The student news site of Mountlake Terrace High School in Mountlake Terrace, Washington.

The Hawkeye

The student news site of Mountlake Terrace High School in Mountlake Terrace, Washington.

The Hawkeye

The student news site of Mountlake Terrace High School in Mountlake Terrace, Washington.

The Hawkeye

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The Hawkeye May 2024
1st Amend Award School

Junk food diet; Reality or harmful fad?

The fact about maintaining a balanced diet and exercising for at least 60 minutes every day is stressed, but can eating junk food, a “food group” that is known to make people gain weight, actually make you lose weight? Well there is a way. It’s called the “Twinkie Diet”.

Mark Haub a professor at Kansas State specializing in human nutrition attempted this diet. For 10 weeks, Haub only ate junk foods, such as Twinkies, just like the name of this diet.

He also ate Doritos, Oreos, sugary cereals and other sugary sweet snacks. Within those 10 weeks, he lost 27 pounds.

Mark Haub’s hypothesis was that gaining weight had everything to do with counting calories and not with the nutrition value. Haubs experiment, consisted of him eating only at 1,800 calories out of the 2,300 calories a man his size would usually eat in a day.

Every three hours Haub would eat a snack food instead of meals. Most people would think that he is just hurting himself by eating all that junk, but surprisingly Haub’s bad cholesterol had decreased by 20 percent and his good cholesterol increased by 20 percent.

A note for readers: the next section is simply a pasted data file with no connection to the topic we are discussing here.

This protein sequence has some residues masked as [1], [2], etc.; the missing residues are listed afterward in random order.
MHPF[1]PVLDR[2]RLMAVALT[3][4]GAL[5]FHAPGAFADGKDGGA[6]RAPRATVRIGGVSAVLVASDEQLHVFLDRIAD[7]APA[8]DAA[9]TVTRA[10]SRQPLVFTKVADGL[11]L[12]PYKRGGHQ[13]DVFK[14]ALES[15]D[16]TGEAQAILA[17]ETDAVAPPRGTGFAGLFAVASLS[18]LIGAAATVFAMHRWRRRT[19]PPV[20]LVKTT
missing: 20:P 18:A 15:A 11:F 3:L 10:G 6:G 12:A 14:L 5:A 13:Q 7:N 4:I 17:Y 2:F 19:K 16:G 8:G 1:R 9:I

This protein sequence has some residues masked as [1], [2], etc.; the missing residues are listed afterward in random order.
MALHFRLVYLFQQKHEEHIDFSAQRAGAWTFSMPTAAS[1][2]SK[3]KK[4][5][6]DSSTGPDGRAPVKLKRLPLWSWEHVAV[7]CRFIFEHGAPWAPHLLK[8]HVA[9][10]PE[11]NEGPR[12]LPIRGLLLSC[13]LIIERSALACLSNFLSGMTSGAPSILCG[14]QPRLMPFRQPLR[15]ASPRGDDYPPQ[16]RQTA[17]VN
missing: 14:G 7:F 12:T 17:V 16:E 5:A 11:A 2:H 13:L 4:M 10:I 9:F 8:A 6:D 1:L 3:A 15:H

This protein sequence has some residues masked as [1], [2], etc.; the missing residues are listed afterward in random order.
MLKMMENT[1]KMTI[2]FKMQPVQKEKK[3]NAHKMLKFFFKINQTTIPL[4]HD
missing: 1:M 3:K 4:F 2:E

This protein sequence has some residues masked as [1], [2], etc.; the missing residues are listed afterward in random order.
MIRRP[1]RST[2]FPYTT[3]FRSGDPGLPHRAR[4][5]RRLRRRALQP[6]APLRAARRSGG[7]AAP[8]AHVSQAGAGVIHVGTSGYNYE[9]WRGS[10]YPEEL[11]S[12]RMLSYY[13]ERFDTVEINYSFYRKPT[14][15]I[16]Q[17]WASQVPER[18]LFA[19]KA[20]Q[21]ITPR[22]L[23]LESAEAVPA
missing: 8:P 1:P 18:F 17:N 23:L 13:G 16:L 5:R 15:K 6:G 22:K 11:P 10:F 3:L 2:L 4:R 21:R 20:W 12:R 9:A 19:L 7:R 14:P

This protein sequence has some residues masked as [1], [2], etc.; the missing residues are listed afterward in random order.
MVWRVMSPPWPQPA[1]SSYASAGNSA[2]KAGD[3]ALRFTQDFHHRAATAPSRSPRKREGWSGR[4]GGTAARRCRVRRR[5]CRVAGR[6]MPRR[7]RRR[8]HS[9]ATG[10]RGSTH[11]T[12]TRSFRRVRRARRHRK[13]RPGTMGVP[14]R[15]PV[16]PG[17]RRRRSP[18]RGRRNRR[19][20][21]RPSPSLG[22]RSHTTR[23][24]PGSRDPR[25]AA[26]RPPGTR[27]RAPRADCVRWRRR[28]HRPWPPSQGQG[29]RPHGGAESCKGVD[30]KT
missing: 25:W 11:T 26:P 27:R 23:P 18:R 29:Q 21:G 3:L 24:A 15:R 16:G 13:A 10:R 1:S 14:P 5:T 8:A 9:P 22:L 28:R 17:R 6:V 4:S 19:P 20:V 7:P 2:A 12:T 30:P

There is a type of fat called triglycerides that he reduced by 39 percent. Haub’s body fat had decreased from 33.4 percent to 24.9 percent in those 10 weeks.

Although he had success with this experiment, it still had some problems. Only two thirds of his diet was junk.

In addition to his junk food diet, Haub also took a multivitamin pill, drank a protein shake every day and also ate vegetables, such as a can of beans or three to four celery sticks.

Mark Haub says, “these foods are consumed by a lot of people. It may be an issue of portion size and moderation rather than total removal. I just think it’s unrealistic to expect people to totally drop these foods for vegetables and fruits. It may be healthy, but not realistic.”

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Before Haub tried the Twinkie diet he tried eating healthy, like eating whole grains and fibers and everything that is advertised to be healthy.

Haub stated, “There seems to be a disconnect between eating healthy and being healthy. It may not be the same. I was eating healthier, but I wasn’t healthy. I was eating too much.”

When he was on the Twinkie Diet, he was still exercising.

He had avoided meat, whole grains and fruits, but once he started eating meat again, his cholesterol had risen back up. Haub is not sure whether this diet is healthy or not.

Since he is not sure about how healthy this diet is, he does not recommend it to anyone.

 

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